Good Beer Guide 1999
The Good Beer Guide 1999 contains some 5,000 pubs selling top-notch beer, a full
listing of real ale breweries and the beers they brew, together with various
campaigning articles on all issues related to beer and pubs.
Unlike some other guides, the Good Beer Guide is surveyed by consumers, people
who use the pubs regularly. Its key objective is to spread the word about great
British beer and raise awareness of important threats to our pubs such as unfair
licensing law, high beer tax and unsympathetic refurbishment.
Around a third of pub entries are new since the previous year's Guide.
Pubs are checked regularly and if the beer quality falls the offending pub won't get in the Guide.
Facts and Figures
Most pubs in the Good Beer Guide make a refreshing change to town centre circuit
pubs and their only theme is that they are decent British locals. It seems that
key pub operators like Wetherspoons, Bass, Whitbread and Greenalls are to pay
less attention to prime town centre pubs. CAMRA has been warning these companies
for months that the market for theme pubs is at saturation point and many of our
town centres are fast becoming no-go areas for drinkers over 25. There are signs
that they are listening and starting to invest in smaller pubs off the high street.
- 5,000 pubs
- 600 breweries and details of 2,700 real ales
- County maps help you find your way to the best pubs
- 576 pages - biggest ever edition
- Pubs using oversized lined glasses to serve full pints - rip-off-free zones
- List of pubs with interiors of outstanding historical importance
- Pubs with real fires
- Pubs with smoke-free areas
- Sponsored once again by Homefire Smokeless Coal
- Shop price £10.99
- Price to Cambridge & District CAMRA Branch members £7.00.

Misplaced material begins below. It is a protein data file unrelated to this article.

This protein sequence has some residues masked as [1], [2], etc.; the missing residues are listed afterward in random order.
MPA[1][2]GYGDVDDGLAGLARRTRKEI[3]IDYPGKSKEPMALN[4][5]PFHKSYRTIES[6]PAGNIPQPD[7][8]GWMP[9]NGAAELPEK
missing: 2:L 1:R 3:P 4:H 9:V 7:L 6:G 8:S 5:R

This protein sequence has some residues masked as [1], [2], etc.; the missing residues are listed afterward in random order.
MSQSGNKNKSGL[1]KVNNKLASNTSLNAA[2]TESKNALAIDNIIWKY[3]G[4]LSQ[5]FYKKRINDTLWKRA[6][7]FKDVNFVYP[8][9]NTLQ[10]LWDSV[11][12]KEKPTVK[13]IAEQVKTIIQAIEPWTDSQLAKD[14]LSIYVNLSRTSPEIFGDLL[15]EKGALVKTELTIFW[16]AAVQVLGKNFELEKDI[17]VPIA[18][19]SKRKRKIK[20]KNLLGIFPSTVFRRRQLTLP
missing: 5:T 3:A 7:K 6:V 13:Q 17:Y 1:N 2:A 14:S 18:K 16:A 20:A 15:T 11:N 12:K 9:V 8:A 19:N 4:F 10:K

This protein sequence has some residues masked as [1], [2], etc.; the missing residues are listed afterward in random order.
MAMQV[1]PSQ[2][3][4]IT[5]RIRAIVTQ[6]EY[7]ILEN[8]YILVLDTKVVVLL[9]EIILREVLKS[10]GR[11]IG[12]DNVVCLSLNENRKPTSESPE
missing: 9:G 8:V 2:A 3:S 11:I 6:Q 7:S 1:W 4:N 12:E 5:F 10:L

[See On The Circuit
and Brewery News.]
Many pubs use a `tight sparkler' to serve all beers, giving them a large, tight,
creamy head. For the first time ever the Good Beer Guide lists beers which CAMRA
believes should be served through a `sparkler' and those which should not, based
on what each brewery and its local drinkers say.
Some beers, particularly those from Northern counties, are brewed to be served
in this way. The problem is that the marketing men have decided that we all like
our beer served up like a Mr. Whippy. They are wrong. For beers brewed to be
served with less froth, using a sparkler wrecks the flavour and aroma. In pubs
without lined glasses, the thick head also ensures that short measure is likely,
further ripping off the consumer.
The 1999 Guide features a fully revised list of CAMRA's National Inventory of
Pubs with interiors of outstanding historical importance. This acknowledges the
plight of historic pubs and aims to protect them from the hands of short-sighted
architects and brewery accountants. CAMRA is working with English Heritage to
try to get important pubs listed for their interior features.
CAMRA is campaigning for big brewers to come clean over where `foreign' beer
brands are brewed. The majority of the marketing spend in the industry goes on
just five or six beers and most of these are pale imitations of foreign lagers,
brewed under contract in this country. Using imagery of Danish Kings and French
peasants to sell beers brewed in Northampton and South Wales is insulting to consumers.
The big brewers should be promoting British beer brands and be honest about the
source of popular foreign-owned brands. In spite of British real ale's worldwide
renown, they hardly promote it at all here or abroad.
In September CAMRA launched the Good Bottled Beer Guide
to cater for the burgeoning market for UK and foreign bottled-conditioned beers in supermarkets and off-licences. Price £9.99.
Available in bookshops or from CAMRA.
ALE November 1998 No. 292
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Cambridge & District CAMRA